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Short-term responses of songbirds to alternate harvesting methods in a high elevation forest Leupin, Ernest E.

Abstract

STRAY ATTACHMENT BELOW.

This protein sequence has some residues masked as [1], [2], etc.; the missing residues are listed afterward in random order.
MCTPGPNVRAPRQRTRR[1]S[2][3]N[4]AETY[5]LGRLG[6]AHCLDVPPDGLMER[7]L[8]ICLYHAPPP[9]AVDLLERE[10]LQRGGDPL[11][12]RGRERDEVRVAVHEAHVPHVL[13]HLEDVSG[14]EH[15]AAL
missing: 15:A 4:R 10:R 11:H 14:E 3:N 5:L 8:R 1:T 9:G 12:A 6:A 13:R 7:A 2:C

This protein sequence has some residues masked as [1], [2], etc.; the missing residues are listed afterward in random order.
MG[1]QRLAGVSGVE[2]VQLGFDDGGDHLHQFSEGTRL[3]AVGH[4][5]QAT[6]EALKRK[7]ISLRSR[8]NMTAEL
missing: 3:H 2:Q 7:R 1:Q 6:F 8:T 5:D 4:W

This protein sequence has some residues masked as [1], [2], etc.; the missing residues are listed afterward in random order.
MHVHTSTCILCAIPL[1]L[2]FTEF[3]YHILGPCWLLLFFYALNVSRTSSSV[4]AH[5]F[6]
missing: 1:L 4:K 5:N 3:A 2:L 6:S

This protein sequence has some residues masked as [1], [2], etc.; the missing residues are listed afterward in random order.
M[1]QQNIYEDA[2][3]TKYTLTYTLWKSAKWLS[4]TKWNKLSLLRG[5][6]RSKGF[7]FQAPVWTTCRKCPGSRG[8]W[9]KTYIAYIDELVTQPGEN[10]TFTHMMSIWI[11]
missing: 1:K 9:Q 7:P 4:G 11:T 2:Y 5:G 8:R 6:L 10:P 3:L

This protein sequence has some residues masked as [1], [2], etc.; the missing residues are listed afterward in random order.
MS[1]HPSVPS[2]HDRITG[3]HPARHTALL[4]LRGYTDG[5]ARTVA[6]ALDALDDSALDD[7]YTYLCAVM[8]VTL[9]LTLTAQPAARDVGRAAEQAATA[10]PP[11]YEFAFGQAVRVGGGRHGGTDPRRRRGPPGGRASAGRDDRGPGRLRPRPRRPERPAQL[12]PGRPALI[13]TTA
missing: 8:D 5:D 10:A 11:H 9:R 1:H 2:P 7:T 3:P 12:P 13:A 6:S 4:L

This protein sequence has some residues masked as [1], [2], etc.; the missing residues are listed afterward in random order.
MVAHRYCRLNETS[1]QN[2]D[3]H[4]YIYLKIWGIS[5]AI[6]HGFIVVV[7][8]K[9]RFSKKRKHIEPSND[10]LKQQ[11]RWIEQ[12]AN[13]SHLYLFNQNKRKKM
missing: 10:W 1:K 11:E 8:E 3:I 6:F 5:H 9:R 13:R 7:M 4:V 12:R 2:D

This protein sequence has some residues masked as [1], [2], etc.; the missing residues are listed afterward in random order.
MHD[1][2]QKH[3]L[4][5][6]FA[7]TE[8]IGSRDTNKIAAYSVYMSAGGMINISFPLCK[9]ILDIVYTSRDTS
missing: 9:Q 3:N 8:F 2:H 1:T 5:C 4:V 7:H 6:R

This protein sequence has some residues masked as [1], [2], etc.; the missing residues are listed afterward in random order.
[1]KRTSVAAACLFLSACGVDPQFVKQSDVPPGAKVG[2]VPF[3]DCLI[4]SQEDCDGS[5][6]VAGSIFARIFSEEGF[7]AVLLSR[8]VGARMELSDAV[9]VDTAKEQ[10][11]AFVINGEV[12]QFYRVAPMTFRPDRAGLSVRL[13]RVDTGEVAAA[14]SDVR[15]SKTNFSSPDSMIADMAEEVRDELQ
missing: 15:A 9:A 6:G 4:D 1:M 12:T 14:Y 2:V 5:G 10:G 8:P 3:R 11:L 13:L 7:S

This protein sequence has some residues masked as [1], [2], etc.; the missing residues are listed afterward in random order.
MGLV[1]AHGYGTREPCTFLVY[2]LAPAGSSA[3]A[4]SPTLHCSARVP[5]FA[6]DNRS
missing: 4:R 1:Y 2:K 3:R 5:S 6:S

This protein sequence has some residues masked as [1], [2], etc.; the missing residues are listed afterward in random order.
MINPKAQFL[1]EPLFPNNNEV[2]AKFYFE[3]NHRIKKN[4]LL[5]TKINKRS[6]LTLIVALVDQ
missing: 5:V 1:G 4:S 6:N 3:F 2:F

Silvicultural alternatives to clearcutting have been promoted in forests of British Columbia to attempt to simulate short-term natural disturbances typical of certain forest types as these cuts are hypothesized to mitigate negative impacts on wildlife dependent on forests. However, the potential effects of these harvesting activities have not been studied enough to evaluate their success in mitigating wildlife impacts. I examined the response of songbirds breeding in high elevation, Engelmann spruce-subalpine fir forests (Sicamous Creek Research Forest) to alternative forms of forest harvesting using the variable circular method of point counting to determine relative abundance. The experimental harvesting treatments at Sicamous created openings (perforations) in the original forest that ranged in size from 10ha clearcuts to small gaps (0.01 ha) resulting from the harvest of selected trees. The community of songbirds that breed in the Sicamous Creek Research Forest was monitored over a five-year period that included both pre- and post-harvest conditions. The original songbird community remained relatively unchanged after harvest and among the various treatments. Few new species colonized the newly created habitats (openings) and did so in very small numbers. Golden-crowned kinglet declined significantly post-harvest in harvested areas with the most pronounced declines in selection and 10 ha treatments. Conversely, dark-eyed junco responded positively to the harvesting and increased in abundance in all harvested treatments. In general, the creation of a variety of habitats through alternative harvesting methods appears to lessen impacts and allow much of the songbird community to persist in high elevation forests. This persistence may be related to an evolutionary adaptation of songbirds to small-scale disturbances typical of high elevation forests that alternative harvesting methods simulate. Future research should focus on long-term monitoring to determine reproductive success in the various harvesting techniques.

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